Updated: May 6, 2021 7:59:03 am
On Tuesday, the Chhattisgarh High Court heard intervention applications filed by politicians and lawyers against the state government’s vaccination policy. One of the interventions was filed by the Janta Congress Chhattisgarh head Amit Jogi, who is the son of former chief minister late Ajit Jogi, against the state’s decision to administer the vaccines based on the economic situation of the citizens. The bench of the High Court took objections to the state’s vaccination policy, raised some questions, and advised the state to make some changes before adjourning the matter to May 7.
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What is Chhattisgarh’s vaccination policy?
The state health department on April 30 issued a circular through Renu G Pillai, Additional Chief Secretary, then posted with the health department, to all the district collectors, informing them that due to the limited number of vaccines available to the state, vaccination of people between 18-44 years of age would be held in three stages. Firstly, the Antyodaya Card holders are to be vaccinated, followed by the BPL card holders and then the APL card holders. The circular clarified that in the first phase only the Antyodaya Card holders will be vaccinated, and only they should be registered through the CoWin portal. The circular also stated that not more than two vaccinations centres are to be opened per block to ensure that Covid-appropriate behavior is followed.
How many vaccine doses does Chhattisgarh have for the first round of vaccines?
After much confusion, the state received 1.5 lakh vaccines on May 1. It distributed 800 doses across blocks and 14 municipalities received 2300 doses each. The state has also ordered 25 lakh each from Serum Institute and Bharat Biotech each, which it will start getting from May end, officials state.
How many are to be vaccinated across the state in the 18-44 age group? How many will be vaccinated in the first round?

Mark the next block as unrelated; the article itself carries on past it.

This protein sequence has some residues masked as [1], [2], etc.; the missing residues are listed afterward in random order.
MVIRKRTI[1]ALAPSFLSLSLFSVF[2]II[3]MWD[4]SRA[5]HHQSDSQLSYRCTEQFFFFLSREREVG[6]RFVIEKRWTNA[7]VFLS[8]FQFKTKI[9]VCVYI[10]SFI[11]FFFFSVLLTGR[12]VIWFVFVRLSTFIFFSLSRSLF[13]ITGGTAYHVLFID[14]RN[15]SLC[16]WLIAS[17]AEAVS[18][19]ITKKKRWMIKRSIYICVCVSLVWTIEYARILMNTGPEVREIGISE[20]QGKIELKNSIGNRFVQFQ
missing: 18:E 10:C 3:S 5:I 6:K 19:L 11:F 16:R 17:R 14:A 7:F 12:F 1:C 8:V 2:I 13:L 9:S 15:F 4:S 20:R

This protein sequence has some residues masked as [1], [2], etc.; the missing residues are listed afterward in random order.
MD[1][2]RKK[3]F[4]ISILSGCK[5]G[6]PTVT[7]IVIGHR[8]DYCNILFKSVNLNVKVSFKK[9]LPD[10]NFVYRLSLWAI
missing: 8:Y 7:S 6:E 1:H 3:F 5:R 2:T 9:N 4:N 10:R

Chief Minister Bhupesh Baghel, while speaking to the press, said that 43% population of the state, which is 1.20 crore, will be vaccinated. However, the state has around 14 lakh Antyodaya card holders and around 42 lakh beneficiaries.
Who is an Antyodaya card holder
Antyodaya Anna Yojana was a Union government scheme in which “poorest of the poor” were identified and given a yellow ration card, which indicated that they were to be given rice, wheat and other ration items at heavily subsidised rates. Families with annual income less than Rs 15,000, senior citizens with no support, widows and unemployed persons also fall in this category.
What are the points raised against the state’s vaccination policy?
The common case of the Intervenors is that the above sub-classification is beyond the constitutional mandate and is patently in violation of the law of equality and the equal opportunity before law, besides discriminating citizens with reference to their right to life. According to former MLA Amit Jogi, the decision is not based on science and is completely arbitrary. “The entire world is following the concept of triage, to provide vaccines to those who are vulnerable and have comorbidities. The decision of the state government is not only unscientific but also against the constitution,” Jogi said.
Another intervener advocate Kishore Bhaduri, who applied along with his son Sabyasachi Bhaduri, in his application, stated that despite registering through the union government’s Cowin application, they were denied vaccination. “The department has arbitrarily introduced class/income-based classification for administering the vaccine. The said classification has no nexus with the object sought to be achieved by implementing the same,” his application read. Citing right to life and right to uniform access to health care, Bhaduri prayed that the state’s decision of sub-classification be quashed.
What were the High Court’s objections to the state’s policy?